Schenectady County and the city of Schenectady have reached a new eight-year deal on the distribution of county sales tax revenue, one that actually pleases some long-time critics of the amount of sales tax the county shares with its towns and villages.
For the first time, the agreement will include a guaranteed annual increase for the local municipalities — though not until the fourth year of the agreement. It guarantees the 2019 level of payments to the towns and villages in the first three years, despite the hard hit that county sales tax revenue has taken this year due to the COVID-19 pandemic.
“Generally speaking, from what I could tell, I think this is a huge win [for] the towns,” said Glenville Town Supervisor Chris Koetzle, a Republican who has been a persistent critic of past sales tax agreements. “This is a big vindication for the Glenville Republican team that has been advocating for a bigger share and for an escalator clause to be included in the agreement.”
The tentative agreement was made public after business hours Friday evening, and is being rushed to approval — the County Legislature will take it up at a meeting Oct. 5, and the Schenectady City Council has scheduled it for a committee discussion Monday night. The full council could vote on the agreement Sept. 28.
While the current tax distribution agreement, which also ran for eight years, expires on Nov. 30, there is pressure for action now because the county, the city and the towns are all in the process of preparing their 2021 municipal budgets — budgets universally expected to see revenues hammered down because of the ongoing economic damage from the pandemic.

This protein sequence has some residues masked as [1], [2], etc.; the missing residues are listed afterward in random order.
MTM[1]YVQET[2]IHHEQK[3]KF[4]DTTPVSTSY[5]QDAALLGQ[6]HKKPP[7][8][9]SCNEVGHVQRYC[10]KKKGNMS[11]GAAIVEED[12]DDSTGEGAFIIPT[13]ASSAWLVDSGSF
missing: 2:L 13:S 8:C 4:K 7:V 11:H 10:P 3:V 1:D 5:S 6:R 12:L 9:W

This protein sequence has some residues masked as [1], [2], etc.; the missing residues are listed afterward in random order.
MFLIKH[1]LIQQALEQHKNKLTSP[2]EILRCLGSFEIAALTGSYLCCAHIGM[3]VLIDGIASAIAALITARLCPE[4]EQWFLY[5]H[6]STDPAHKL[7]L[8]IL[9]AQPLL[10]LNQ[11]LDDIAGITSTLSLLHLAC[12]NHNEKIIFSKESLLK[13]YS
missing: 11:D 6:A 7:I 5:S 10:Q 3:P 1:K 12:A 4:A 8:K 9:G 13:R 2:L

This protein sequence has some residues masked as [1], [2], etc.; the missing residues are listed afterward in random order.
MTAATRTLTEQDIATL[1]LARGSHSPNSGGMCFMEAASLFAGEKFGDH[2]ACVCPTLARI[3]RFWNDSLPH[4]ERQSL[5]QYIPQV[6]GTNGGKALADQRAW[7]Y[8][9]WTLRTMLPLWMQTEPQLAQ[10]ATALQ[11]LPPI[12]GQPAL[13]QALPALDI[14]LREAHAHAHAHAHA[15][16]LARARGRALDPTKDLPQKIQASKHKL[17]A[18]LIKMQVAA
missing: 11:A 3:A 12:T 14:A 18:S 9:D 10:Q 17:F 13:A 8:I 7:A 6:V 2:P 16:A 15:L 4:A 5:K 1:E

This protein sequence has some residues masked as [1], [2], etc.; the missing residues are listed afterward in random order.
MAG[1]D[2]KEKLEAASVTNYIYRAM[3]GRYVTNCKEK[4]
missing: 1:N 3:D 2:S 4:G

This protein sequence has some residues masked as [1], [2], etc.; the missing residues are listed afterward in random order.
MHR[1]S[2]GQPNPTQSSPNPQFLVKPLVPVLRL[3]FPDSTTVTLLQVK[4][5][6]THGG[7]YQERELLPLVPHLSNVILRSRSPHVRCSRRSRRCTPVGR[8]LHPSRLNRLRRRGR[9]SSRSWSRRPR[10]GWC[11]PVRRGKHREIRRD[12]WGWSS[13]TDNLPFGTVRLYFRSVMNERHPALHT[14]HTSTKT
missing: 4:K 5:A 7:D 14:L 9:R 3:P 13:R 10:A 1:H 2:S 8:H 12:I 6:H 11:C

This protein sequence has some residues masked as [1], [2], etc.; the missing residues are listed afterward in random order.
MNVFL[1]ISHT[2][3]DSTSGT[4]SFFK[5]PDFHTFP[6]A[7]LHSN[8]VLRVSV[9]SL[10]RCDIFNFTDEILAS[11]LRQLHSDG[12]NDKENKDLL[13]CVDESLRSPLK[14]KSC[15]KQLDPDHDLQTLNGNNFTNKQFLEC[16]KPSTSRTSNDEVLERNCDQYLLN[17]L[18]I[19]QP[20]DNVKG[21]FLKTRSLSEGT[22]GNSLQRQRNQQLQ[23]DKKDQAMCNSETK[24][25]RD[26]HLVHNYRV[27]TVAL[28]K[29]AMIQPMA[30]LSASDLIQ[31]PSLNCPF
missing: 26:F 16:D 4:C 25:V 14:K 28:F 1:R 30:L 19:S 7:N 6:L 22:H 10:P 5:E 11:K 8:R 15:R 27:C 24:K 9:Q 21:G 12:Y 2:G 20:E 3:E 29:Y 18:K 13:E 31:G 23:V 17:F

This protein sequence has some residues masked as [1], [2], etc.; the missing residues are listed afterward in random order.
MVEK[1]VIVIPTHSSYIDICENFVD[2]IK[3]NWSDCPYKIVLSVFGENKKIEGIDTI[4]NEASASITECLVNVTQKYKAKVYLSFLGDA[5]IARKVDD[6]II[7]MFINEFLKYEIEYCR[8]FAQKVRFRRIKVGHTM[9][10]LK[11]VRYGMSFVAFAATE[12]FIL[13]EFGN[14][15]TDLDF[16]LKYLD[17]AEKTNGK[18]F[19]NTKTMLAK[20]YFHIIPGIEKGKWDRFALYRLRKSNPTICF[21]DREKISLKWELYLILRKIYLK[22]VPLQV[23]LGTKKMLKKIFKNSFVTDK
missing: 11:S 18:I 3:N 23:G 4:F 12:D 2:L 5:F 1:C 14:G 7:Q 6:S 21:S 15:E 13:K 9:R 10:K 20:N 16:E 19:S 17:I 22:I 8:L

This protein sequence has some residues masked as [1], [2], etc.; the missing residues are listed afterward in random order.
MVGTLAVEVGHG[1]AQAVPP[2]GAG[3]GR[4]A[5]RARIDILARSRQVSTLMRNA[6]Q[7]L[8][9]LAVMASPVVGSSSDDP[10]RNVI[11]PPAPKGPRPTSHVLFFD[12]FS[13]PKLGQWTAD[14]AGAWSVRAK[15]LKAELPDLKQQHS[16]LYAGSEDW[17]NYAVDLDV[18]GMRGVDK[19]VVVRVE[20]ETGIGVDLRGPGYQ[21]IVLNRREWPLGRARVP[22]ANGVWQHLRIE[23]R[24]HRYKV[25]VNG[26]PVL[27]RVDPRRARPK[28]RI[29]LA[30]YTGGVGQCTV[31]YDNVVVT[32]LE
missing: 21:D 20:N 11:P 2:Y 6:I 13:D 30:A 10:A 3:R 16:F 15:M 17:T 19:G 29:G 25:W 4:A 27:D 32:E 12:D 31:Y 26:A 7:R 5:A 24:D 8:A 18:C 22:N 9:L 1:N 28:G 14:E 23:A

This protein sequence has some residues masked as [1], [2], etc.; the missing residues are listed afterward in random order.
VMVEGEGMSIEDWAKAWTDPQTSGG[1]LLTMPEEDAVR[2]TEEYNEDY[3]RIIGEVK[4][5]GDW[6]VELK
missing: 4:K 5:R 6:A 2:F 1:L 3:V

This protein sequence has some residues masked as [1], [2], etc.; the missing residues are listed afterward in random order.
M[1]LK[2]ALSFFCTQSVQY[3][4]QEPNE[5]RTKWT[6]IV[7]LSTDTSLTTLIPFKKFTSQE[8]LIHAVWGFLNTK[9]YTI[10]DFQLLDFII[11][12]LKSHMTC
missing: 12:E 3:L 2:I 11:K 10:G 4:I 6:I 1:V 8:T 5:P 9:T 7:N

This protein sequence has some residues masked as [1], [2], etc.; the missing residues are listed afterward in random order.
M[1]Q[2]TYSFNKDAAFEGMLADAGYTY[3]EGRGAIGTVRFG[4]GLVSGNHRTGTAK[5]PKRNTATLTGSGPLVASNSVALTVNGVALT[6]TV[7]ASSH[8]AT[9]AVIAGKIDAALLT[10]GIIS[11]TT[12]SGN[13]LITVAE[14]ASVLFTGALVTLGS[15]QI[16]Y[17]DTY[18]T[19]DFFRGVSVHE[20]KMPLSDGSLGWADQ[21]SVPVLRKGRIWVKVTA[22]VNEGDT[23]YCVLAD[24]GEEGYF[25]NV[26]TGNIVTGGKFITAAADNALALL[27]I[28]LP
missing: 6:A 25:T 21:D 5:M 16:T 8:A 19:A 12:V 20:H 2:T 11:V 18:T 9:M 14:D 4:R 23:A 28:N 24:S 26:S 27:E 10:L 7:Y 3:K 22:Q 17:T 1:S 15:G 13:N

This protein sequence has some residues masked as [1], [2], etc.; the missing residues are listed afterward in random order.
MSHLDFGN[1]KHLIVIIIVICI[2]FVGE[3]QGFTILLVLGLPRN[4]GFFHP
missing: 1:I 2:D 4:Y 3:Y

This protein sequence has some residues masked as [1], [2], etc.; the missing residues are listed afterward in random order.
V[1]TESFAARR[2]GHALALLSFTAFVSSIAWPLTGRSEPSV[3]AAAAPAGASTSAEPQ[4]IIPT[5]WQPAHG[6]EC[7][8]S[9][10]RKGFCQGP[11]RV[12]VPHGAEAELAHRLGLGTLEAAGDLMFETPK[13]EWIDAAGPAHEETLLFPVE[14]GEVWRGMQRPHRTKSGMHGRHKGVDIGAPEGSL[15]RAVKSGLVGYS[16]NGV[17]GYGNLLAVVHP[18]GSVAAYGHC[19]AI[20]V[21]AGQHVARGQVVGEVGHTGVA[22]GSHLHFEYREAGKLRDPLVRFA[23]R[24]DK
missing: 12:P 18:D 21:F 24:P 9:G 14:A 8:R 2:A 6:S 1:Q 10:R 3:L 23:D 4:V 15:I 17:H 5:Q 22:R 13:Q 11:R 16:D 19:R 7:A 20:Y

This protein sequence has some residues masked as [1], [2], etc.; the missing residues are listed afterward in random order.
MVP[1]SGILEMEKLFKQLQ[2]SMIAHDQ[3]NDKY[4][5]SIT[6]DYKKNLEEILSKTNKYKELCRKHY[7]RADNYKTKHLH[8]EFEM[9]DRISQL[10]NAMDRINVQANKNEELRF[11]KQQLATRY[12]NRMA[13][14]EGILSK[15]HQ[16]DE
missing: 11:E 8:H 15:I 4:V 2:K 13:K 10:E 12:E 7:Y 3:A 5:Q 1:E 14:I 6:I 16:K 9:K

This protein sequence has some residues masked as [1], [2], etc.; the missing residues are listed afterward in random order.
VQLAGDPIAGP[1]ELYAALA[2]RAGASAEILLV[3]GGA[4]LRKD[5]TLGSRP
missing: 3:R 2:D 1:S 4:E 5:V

The sales tax is one of the largest sources of revenue — if not the largest — for local governments. In 2019, more than $105 million in sales tax revenue was collected in Schenectady County, according to the state comptroller’s office — but that is expected to be off by 10 percent or more this year.
County officials portrayed the tentative agreement as a good deal for all — one that ensures they will get at least as much revenue as they did in 2019, despite what has happened in 2020. They also highlighted shared services agreements they said have the county pick up expenses municipalities would otherwise need to pay.
“Schenectady County’s responsible financial planning have enabled us to keep their revenue stable while sales tax revenues have decreased due to COVID-19 restrictions,” County Legislature Chairman Anthony Jasenski, D-Rotterdam, said in a press release announcing the agreement.
Schenectady City Attorney Andrew Koldin called the agreement a “win-win for the city and the county.” In recent years, the sales tax has been worth around $13 million annually to the city.
Negotiations on the new agreement took place entirely between the county and city. The city has a legal right to receive close to half of the sales tax generated within the city because it already had a three percent sales tax in place before the county established its countywide sales tax in 1988.
The sales tax is now four percent, with one-half percent of that money, 70 percent of which goes to the Schenectady County Metroplex Development Authority, and the other 30 percent to the county’s towns and villages.